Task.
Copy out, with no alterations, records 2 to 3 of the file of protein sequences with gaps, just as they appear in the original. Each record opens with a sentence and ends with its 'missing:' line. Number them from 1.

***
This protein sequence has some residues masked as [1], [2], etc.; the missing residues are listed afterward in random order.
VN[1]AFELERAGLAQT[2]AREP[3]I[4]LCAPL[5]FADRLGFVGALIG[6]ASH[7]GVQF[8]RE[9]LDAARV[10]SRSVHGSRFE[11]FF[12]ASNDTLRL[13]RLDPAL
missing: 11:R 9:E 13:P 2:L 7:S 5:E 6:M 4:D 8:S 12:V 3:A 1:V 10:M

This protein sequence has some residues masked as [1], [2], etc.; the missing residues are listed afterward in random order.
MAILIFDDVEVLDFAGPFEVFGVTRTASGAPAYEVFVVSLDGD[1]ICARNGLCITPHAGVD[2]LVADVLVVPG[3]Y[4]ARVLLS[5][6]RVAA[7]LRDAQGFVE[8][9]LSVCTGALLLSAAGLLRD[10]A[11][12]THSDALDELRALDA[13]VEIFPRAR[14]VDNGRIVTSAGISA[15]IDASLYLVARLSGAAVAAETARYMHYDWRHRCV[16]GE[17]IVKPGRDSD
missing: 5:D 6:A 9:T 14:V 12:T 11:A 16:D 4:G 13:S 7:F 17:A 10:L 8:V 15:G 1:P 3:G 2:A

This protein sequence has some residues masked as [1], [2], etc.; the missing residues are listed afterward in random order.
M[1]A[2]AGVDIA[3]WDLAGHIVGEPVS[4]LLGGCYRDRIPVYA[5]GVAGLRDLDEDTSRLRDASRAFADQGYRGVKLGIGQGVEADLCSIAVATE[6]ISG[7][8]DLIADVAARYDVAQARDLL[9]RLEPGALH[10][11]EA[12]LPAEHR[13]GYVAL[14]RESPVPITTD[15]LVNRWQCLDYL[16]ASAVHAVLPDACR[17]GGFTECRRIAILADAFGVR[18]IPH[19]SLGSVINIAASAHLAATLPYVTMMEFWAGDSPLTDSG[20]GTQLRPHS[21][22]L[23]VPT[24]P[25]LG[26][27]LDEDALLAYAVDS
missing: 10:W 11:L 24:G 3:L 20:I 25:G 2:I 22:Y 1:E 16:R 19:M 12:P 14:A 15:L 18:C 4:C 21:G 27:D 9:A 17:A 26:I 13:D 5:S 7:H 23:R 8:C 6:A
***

This protein sequence has some residues masked as [1], [2], etc.; the missing residues are listed afterward in random order.
MAILIFDDVEVLDFAGPFEVFGVTRTASGAPAYEVFVVSLDGD[1]ICARNGLCITPHAGVD[2]LVADVLVVPG[3]Y[4]ARVLLS[5][6]RVAA[7]LRDAQGFVE[8][9]LSVCTGALLLSAAGLLRD[10]A[11][12]THSDALDELRALDA[13]VEIFPRAR[14]VDNGRIVTSAGISA[15]IDASLYLVARLSGAAVAAETARYMHYDWRHRCV[16]GE[17]IVKPGRDSD
missing: 5:D 6:A 9:T 14:V 12:T 11:A 16:D 4:G 13:S 7:F 17:A 10:L 8:V 15:G 1:P 3:G 2:A

This protein sequence has some residues masked as [1], [2], etc.; the missing residues are listed afterward in random order.
M[1]A[2]AGVDIA[3]WDLAGHIVGEPVS[4]LLGGCYRDRIPVYA[5]GVAGLRDLDEDTSRLRDASRAFADQGYRGVKLGIGQGVEADLCSIAVATE[6]ISG[7][8]DLIADVAARYDVAQARDLL[9]RLEPGALH[10][11]EA[12]LPAEHR[13]GYVAL[14]RESPVPITTD[15]LVNRWQCLDYL[16]ASAVHAVLPDACR[17]GGFTECRRIAILADAFGVR[18]IPH[19]SLGSVINIAASAHLAATLPYVTMMEFWAGDSPLTDSG[20]GTQLRPHS[21][22]L[23]VPT[24]P[25]LG[26][27]LDEDALLAYAVDS
missing: 10:W 11:L 24:G 3:L 20:I 25:G 2:I 22:Y 1:E 16:R 19:M 12:P 14:A 15:L 18:C 4:C 21:G 27:D 9:A 17:A 26:I 13:D 5:S 7:H 23:R 8:C 6:A